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5 Decks You Can't Miss This Week


We're heading into a couple of slow weekends for Magic leading into the preview season for Journey into Nyx, but that doesn't mean that people have stopped brewing up sweet lists. This week we've got a couple of decks from across all of Magic's competitive formats: a new take on Monsters in Standard; Hedron Crab in Modern; a pair of interesting takes on known decks in Legacy. Another week, five more decks you just can't miss.

A little bit of RG Monsters, a little bit of Kiora shenanigans, all kinds of awesome. RUG Monsters featuring Prime Speaker Zegana is a deck that has started to catch interest and show up in increasing numbers in both paper and online events. Sam Black's take on the archetype with a few techy tweaks.

This deck does a lot of powerful things. This shell is capable of generating obscene quantities of card advantage with combinations of Courser of Kruphix, Domri Rade, Chandra, Pyromaster, and Kiora, the Crashing Wave. Because of powerful haymakers like Zegana and Bident of Thassa, this deck is more than capable of going toe-to-toe with the control decks of the format; something that it's straight Green-Red and Jund brethren cannot claim.

The exciting thing about this deck is that it's really capable of going over the top of the rest of the format. A good number of builds play maindeck copies of Sylvan Primordial to battle against Detention Sphere and Cyclonic Rift to defeat things like Elspeth, Sun's Champion. This archetype is only beginning to be explored, and there's plenty of room for innovation, fine-tuning, and min/maxing your way to a powerful metagame choice.

Remember when mill was a thing in Modern? Vertigo1123 does. Decks like this took off when Scapeshift surged in popularity after the unbanning of Valakut, the Molten Pinnacle, the idea being that you could mill away enough Mountains that your opponent just couldn't win the game. So why is now the time for this deck to make a comeback? Let's take a look:

When people are playing decks that rely on assembling specific combinations of cards, Splinter Twin and Pyromancer Ascension for example, playing a strategy that enables maindeck Surgical Extraction becomes way more powerful. Suddenly you can turn off huge swaths of opposing decks, all while applying a very reasonable clock with the combination of powerful mill effects and Shelldock Isle.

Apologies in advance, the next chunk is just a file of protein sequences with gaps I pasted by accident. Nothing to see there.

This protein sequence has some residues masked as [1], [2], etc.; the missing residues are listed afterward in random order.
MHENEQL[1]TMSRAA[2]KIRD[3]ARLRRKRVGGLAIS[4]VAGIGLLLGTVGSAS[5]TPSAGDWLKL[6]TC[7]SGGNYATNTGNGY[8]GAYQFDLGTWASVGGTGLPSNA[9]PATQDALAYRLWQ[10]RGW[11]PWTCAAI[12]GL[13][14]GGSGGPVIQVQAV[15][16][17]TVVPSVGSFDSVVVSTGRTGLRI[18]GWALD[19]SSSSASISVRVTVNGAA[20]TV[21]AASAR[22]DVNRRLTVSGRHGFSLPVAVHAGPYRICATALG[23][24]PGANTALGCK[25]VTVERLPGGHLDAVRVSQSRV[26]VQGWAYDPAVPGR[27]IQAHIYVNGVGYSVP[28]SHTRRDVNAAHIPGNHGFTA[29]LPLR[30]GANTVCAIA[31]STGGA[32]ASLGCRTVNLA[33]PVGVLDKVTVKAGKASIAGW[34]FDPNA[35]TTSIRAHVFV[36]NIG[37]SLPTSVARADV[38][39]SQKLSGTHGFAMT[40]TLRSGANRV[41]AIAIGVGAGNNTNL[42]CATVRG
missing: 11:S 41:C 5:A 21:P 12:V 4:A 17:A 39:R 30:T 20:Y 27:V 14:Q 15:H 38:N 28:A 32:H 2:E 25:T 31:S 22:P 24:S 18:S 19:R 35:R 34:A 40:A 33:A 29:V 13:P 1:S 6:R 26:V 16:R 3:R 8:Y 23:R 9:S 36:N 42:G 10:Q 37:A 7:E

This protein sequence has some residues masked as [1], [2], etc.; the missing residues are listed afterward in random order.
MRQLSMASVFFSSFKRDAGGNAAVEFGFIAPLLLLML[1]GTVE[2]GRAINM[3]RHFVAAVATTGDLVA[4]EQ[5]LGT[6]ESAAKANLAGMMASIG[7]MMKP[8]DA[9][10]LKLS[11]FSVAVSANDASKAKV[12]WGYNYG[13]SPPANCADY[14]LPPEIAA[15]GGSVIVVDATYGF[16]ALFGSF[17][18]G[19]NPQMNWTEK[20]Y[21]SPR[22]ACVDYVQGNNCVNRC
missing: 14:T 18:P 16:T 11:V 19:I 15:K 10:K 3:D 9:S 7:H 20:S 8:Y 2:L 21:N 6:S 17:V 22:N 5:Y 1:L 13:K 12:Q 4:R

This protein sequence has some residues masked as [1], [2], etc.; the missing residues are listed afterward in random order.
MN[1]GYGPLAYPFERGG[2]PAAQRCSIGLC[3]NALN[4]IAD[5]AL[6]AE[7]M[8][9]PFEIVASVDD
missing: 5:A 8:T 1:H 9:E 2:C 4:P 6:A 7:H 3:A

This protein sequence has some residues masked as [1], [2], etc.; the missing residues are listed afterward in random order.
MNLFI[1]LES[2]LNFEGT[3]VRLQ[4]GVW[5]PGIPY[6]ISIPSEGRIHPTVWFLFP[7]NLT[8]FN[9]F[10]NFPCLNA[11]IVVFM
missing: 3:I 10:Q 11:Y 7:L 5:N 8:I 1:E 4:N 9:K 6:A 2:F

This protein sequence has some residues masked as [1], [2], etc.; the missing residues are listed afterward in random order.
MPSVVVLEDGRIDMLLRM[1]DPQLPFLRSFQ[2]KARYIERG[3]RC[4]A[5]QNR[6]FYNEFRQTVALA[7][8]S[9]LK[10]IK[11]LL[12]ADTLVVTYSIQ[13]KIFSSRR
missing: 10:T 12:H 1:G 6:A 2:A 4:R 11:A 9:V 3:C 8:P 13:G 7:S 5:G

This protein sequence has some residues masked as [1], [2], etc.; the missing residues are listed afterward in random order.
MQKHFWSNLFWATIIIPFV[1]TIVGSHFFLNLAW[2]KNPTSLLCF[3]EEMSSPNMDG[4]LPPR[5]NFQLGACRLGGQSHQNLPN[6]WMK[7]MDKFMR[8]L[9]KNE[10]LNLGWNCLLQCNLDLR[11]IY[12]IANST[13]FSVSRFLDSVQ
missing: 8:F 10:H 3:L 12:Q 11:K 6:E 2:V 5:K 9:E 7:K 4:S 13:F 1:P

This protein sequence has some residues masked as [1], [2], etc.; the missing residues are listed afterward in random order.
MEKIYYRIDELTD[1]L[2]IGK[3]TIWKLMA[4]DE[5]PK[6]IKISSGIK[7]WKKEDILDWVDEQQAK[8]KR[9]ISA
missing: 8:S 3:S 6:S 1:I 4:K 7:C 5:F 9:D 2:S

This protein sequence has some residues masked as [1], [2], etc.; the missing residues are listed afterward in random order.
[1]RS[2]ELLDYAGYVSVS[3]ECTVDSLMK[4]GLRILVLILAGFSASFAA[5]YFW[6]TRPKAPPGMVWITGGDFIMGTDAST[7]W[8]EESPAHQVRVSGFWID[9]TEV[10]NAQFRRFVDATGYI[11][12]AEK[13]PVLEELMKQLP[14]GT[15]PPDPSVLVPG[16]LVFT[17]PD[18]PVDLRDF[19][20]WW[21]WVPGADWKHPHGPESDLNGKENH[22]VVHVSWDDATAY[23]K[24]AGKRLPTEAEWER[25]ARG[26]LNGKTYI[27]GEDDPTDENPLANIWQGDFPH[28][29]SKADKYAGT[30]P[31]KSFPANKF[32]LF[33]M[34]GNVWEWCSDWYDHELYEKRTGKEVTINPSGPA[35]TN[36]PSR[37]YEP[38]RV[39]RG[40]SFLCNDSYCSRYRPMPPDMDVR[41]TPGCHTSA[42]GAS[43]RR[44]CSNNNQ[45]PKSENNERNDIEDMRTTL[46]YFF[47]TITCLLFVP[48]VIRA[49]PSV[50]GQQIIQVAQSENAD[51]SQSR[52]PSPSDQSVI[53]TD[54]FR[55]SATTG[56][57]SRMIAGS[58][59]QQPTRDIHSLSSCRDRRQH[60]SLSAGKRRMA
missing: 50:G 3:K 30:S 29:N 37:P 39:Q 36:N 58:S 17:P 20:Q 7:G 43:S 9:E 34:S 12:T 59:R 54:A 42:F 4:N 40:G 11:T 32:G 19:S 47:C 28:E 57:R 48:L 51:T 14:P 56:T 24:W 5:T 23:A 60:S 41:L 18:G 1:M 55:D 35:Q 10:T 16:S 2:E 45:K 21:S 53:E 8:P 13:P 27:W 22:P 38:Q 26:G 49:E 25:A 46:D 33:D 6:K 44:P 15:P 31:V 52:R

But what about fair decks, like Birthing Pod and Wild Nacatl decks? How exactly are they supposed to beat Crypt Incursion? You can easily gain upwards of thirty life off of this card as early as turn three or four. How are fair creature decks supposed to race your mill plan when you can dig into multiple copies of Crypt Incursion throughout a game?

The trick to this deck is finding the line to walk between disruption and proactive mill. You could shift the focus to be more focused on Thoughtseize, Snapcaster Mage, and Surgical Extraction and dismantling opposing strategies, or you can be more aggressive about the mill plan and just end the game. Which plan is better? It likely depends on how the metagame shifts from week to week. Is this deck good enough to compete? I don't know; but, with the decks I like to play, I know it's not one that I'd want to square up against.

This deck is one of the most exciting things I've seen in Legacy for awhile. John Kassari's Mono-Green 12 Post deck featuring Into the North is exactly the kind of deck I want to see doing well in Legacy. It's (relatively) budget friendly, does something very fun and powerful, and has a ton of play to it. How has Kassari changed up his take on 12 Post? Let's look:

This deck has a powerful, proactive gameplan that goes over the top of the bulk of the format. You've got a two-card combo that's easy to tutor up and can just steal games. All this lets you beat up on the fair decks all while playing maindeck copies of Karakas and Bojuka Bog to hate on the unfair decks of the format. Seems like a good place to be to me.